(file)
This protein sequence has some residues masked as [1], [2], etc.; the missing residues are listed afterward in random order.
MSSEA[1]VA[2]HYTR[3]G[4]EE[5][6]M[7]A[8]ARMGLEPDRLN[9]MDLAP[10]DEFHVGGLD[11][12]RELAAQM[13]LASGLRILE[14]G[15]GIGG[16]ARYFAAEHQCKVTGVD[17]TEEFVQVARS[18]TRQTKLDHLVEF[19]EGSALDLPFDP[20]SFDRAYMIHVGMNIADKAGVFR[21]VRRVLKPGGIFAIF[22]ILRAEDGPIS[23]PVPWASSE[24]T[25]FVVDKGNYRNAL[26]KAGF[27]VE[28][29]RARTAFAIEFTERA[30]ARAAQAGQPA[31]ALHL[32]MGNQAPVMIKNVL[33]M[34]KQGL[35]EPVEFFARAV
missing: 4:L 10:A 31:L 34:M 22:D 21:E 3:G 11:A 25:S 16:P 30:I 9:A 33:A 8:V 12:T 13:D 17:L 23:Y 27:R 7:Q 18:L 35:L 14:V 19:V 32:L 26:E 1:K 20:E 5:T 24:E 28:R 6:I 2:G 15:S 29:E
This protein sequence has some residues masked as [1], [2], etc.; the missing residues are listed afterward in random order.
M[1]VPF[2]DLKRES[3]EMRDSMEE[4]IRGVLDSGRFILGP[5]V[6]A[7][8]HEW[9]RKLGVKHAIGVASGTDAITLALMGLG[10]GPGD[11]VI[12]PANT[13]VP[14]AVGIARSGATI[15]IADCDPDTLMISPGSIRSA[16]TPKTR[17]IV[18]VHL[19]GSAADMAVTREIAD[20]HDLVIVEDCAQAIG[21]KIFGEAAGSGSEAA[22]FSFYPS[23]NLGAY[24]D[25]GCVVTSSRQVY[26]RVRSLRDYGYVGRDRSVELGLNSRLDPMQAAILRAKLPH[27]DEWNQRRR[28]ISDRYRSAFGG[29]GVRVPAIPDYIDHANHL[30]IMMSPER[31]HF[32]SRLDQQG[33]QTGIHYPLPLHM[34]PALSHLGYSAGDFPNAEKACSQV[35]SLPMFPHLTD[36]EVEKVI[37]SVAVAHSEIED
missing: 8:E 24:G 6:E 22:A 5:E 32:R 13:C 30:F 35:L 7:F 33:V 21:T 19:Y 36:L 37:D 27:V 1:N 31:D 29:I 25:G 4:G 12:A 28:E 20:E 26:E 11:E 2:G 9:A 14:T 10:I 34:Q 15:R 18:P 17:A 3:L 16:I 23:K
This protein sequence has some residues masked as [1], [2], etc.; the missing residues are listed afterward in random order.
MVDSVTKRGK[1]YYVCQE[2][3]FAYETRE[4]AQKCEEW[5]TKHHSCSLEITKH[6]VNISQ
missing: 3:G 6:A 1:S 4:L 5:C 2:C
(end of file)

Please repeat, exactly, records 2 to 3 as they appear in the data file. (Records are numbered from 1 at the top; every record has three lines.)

This protein sequence has some residues masked as [1], [2], etc.; the missing residues are listed afterward in random order.
M[1]VPF[2]DLKRES[3]EMRDSMEE[4]IRGVLDSGRFILGP[5]V[6]A[7][8]HEW[9]RKLGVKHAIGVASGTDAITLALMGLG[10]GPGD[11]VI[12]PANT[13]VP[14]AVGIARSGATI[15]IADCDPDTLMISPGSIRSA[16]TPKTR[17]IV[18]VHL[19]GSAADMAVTREIAD[20]HDLVIVEDCAQAIG[21]KIFGEAAGSGSEAA[22]FSFYPS[23]NLGAY[24]D[25]GCVVTSSRQVY[26]RVRSLRDYGYVGRDRSVELGLNSRLDPMQAAILRAKLPH[27]DEWNQRRR[28]ISDRYRSAFGG[29]GVRVPAIPDYIDHANHL[30]IMMSPER[31]HF[32]SRLDQQG[33]QTGIHYPLPLHM[34]PALSHLGYSAGDFPNAEKACSQV[35]SLPMFPHLTD[36]EVEKVI[37]SVAVAHSEIED
missing: 8:E 24:G 6:E 22:A 5:E 32:R 13:C 30:F 35:L 7:F 33:V 21:T 19:Y 36:L 37:D 27:V 1:N 31:D 29:I 25:G 4:G 12:A 28:E 20:E 26:E 11:E 2:G 9:A 14:T 10:I 34:Q 15:R 18:P 17:A 3:L 16:I 23:K
This protein sequence has some residues masked as [1], [2], etc.; the missing residues are listed afterward in random order.
MVDSVTKRGK[1]YYVCQE[2][3]FAYETRE[4]AQKCEEW[5]TKHHSCSLEITKH[6]VNISQ
missing: 3:G 6:A 1:S 4:L 5:C 2:C